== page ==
[t]he United States must produce all documents and communications that [the employees] considered—that is, generated, saw, read, reviewed, and/or reflected upon—in connection with their analysis of the Moonlight Fire, regardless of whether the documents ultimately affected their analysis. See Defs.’ Mot. at 18—19 (citing Western Resources Inc. v. Union Pacific Railroad 2002 WL 181494, *9 (D. Kan. January 31, 2002) (an expert considers materials if he “read or reviewed the privileged material before or in connection with formulating his or her opinion“); Synthes Spine Co., L.P. v. Walden, 232 F.R.D. 460. 464 (E.D. Pa. 2005) (party must produce documents that expert “generated, reviewed, reflected upon, read, and/or used in formulating his conclusions, even if these materials were ultimately rejected by [the] expert in reaching his opinions”)).
Id. at 11.
Whether in the context of an employee expert or a previously non-disclosed consultant, courts in Alabama and elsewhere universally allow opposing parties to discover the “substance of the facts and opinions upon which [experts] are expected to testify.” See e.g., Ex parte TuscaloosaCounty., 825 So. 2d 729, 733 (Ala. 2001); Johnson v. Gmeinder, 191 F.R.D> 638, 646 (D. Kan. 2000); Aetna Cas. & Sur. Co. v. Blackmon, 810 S.W. 2d 438, 440 (Tex. App.—Corpus Christi 1991) holding that any information relied upon even for basic formation of an opinion lost its privilege. “Any type of work product or other privileged information lose[s its] privileged status when disclosed to, and considered by, a testifying expert.” Johnson v. Gmeinder, 191 F.R.D. at 645-47. Obtaining the materials or documents considered by a testifying expert is crucial if an adverse party is to be able to test the expert’s opinion generally and, specifically, to “determine the extent to which the opinion of the expert may have been influenced by counsel… [W]ithout access to [these] materials… the opposing party will be denied the opportunity to a full and fair cross-examiniation.” Western Resources, Inc. v. Union Pacific Railroad Company, supra at *9.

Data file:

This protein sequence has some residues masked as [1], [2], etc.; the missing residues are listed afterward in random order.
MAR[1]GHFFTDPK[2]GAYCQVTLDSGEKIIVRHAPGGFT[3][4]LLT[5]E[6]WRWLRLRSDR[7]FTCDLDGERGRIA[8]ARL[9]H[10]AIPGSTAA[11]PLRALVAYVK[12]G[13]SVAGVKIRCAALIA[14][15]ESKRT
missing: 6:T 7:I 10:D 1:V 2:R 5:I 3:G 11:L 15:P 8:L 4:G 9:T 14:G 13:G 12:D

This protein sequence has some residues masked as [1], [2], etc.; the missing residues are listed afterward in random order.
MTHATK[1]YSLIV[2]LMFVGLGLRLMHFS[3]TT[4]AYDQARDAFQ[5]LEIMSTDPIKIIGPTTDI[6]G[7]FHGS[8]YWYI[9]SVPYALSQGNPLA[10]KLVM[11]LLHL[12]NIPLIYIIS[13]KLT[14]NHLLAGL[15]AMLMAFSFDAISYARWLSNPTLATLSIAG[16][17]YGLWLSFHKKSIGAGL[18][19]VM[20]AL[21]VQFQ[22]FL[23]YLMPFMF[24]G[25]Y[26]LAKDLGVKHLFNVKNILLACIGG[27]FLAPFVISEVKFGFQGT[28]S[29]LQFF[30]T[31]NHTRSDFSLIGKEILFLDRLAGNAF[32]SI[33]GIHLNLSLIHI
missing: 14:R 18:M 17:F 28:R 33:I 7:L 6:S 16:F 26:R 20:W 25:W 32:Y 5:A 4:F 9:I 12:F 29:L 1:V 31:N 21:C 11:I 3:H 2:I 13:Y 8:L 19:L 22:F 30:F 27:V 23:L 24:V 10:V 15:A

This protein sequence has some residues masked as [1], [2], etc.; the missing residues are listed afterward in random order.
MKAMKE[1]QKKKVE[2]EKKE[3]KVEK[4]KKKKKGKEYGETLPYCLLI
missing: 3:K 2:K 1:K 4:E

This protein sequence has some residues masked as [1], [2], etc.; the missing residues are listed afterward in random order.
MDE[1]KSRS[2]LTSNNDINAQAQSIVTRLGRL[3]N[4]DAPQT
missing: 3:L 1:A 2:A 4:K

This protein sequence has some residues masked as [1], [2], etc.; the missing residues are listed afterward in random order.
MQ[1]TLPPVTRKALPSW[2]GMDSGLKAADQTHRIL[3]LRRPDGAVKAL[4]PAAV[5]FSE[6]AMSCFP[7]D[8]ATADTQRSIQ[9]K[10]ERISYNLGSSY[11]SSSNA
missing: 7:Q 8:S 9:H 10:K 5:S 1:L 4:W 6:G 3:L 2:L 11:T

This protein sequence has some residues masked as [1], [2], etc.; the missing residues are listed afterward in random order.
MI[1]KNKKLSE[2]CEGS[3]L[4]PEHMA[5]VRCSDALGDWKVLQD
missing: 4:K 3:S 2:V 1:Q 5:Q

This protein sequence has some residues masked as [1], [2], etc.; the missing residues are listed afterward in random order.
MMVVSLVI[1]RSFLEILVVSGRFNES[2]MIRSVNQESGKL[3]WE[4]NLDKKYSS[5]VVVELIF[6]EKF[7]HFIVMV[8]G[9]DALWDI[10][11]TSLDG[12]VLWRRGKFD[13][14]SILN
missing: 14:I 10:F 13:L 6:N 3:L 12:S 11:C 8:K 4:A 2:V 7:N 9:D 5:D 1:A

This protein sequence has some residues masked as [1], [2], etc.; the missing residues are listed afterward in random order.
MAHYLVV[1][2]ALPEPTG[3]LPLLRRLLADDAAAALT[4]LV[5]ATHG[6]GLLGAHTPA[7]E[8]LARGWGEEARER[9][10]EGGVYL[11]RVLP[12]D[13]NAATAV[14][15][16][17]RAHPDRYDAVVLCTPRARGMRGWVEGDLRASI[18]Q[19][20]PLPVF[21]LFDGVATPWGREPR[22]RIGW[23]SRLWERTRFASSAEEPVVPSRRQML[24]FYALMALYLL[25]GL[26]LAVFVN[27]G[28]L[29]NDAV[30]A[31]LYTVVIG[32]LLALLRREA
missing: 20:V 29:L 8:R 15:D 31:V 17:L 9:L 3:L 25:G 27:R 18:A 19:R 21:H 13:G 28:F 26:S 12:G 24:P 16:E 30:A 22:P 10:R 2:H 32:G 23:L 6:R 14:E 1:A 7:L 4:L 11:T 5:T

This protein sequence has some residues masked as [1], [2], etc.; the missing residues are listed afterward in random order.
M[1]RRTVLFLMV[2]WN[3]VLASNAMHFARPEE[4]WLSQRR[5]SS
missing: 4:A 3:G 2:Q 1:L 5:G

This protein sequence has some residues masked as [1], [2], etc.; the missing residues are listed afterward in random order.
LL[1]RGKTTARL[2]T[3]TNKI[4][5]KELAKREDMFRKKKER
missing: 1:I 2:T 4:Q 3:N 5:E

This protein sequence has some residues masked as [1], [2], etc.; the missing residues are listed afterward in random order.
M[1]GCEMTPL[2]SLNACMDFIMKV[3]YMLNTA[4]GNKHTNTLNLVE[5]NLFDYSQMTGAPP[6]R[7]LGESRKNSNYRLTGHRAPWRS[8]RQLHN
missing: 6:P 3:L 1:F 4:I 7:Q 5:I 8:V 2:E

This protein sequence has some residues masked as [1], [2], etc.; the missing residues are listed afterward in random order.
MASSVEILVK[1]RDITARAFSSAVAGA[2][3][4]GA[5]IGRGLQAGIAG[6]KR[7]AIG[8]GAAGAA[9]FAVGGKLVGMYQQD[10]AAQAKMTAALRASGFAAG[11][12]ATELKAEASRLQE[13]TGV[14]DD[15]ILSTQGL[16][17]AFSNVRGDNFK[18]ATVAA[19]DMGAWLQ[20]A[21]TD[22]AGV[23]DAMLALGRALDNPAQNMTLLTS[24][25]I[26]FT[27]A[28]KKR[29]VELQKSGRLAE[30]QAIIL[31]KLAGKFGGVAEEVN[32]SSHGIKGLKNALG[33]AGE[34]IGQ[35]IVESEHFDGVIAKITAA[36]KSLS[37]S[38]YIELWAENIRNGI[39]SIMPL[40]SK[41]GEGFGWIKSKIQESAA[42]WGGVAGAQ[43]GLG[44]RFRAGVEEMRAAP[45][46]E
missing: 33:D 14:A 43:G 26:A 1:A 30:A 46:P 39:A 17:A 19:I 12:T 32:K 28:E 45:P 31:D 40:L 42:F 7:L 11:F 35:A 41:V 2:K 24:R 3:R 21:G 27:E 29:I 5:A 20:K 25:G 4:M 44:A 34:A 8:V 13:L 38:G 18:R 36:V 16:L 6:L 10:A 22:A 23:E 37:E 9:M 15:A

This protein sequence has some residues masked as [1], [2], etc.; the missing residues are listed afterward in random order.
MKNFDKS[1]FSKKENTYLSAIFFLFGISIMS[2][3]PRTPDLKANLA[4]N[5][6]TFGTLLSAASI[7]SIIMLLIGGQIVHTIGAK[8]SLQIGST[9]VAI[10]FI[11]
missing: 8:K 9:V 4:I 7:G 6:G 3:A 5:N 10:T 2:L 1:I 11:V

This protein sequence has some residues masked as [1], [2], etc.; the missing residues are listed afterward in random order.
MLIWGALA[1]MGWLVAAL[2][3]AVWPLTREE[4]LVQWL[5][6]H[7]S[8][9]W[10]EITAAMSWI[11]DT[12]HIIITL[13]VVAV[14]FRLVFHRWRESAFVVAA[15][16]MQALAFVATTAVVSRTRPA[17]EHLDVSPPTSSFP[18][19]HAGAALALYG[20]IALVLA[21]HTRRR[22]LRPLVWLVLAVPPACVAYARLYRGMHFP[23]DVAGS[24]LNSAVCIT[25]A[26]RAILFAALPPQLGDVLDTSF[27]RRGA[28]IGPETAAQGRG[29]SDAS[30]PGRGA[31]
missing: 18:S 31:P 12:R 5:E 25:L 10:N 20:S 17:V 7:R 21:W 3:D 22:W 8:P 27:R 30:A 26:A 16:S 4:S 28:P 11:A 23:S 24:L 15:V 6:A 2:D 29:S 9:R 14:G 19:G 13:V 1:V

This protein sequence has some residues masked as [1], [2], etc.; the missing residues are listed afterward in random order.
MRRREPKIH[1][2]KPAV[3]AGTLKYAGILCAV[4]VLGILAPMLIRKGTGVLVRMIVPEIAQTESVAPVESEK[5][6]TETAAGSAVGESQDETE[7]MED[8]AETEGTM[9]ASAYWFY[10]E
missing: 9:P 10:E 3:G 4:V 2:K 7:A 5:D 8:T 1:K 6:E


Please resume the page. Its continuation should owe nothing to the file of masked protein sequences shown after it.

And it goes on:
In Western Resources, Inc. v. Union Pacific Railroad, 2002 WL 181494 (D. Kansas 2002) the plaintiff Western Resources employed an expert as a consultant and non-testifying expert from 1990 to 1999 in anticipation of litigation. After nine years of serving in this capacity, however, the expert was designated by Western Resources as a testifying witness. In response to extensive discovery requests, the plaintiff claimed privilege for documents relating to the expert’s work during the time he served merely as a consulting expert, before he was disclosed as a testifying expert. The court concluded that materials authored, received, read, or reviewed by the expert, dating back to the inception of his work as a consultant and/or non-testifying expert must be disclosed as considered by the expert under F.R.C.P. Rule 26(a)(2)(B). Id at **8-11. Monsanto Co. v. Aventis Cropscience, N.V., 214 F.R.D. 545-48 (E.D. Mo. 2002). See also Euclid Chemical Company v. Vector Corrosion Technologies, Inc. 2007 WL 1560277 at 4 (N.D. Ohio, Eastern Div. 2007)(explaining that in cases where, “[b]ut for the person’s designation as a testifying expert, privileges might apply,” [t]he courts have made it clear… that a testifying expert cannot fall back upon his status as an employee or consultant to defeat appropriate Rule 26(a)(2)discovery).
When any attorney is analyzing these issues, you should be cognizant of the argument to oppose disclosure in circumstances where the in-house employee is also a defendant in the case. See Illinois League of Advocs. for Developmentally Disabled v. Illinois Dep’t of Hum. Servs., No. 13 C 1300, 2013 WL 12447206, at *2 (N.D. Ill. Sept. 25, 2013) (finding Sierra persuasive, but noting that the expert at issue also “is a named defendant to this action, not just a third-party expert witness” and that, “[a]s such. his attorney communications involve both his legal defense and his expert opinion.”) Such a situation would implicate the countervailing due process right of a civil litigant to retained counsel. See, e.g., Tex Catastrophe Prop. Ins. Ass’n v. Morales, 975 F. 2d 1178, 1181 (5th Cir. 1992)(observing that under the due process clause “there is a constitutional right to retained counsel in civil cases”); Silva v. Swift, No. 4:19-CV-286-RH/MJF, 2020 WL 5523399, at *6 (N.D. Fla. June 1, 2020) (citing Morales with approval).
This area of expert discovery is not settled law throughout the United States. It is only a matter of time before the Alabama appellate courts have an opportunity to address this issue. In the meantime, attorneys on the receiving end of an expert disclosure regarding an in-house employee should press forward and seek discovery of all materials “considered” by the employee expert, including all written communications between them and the attorney for the corporation.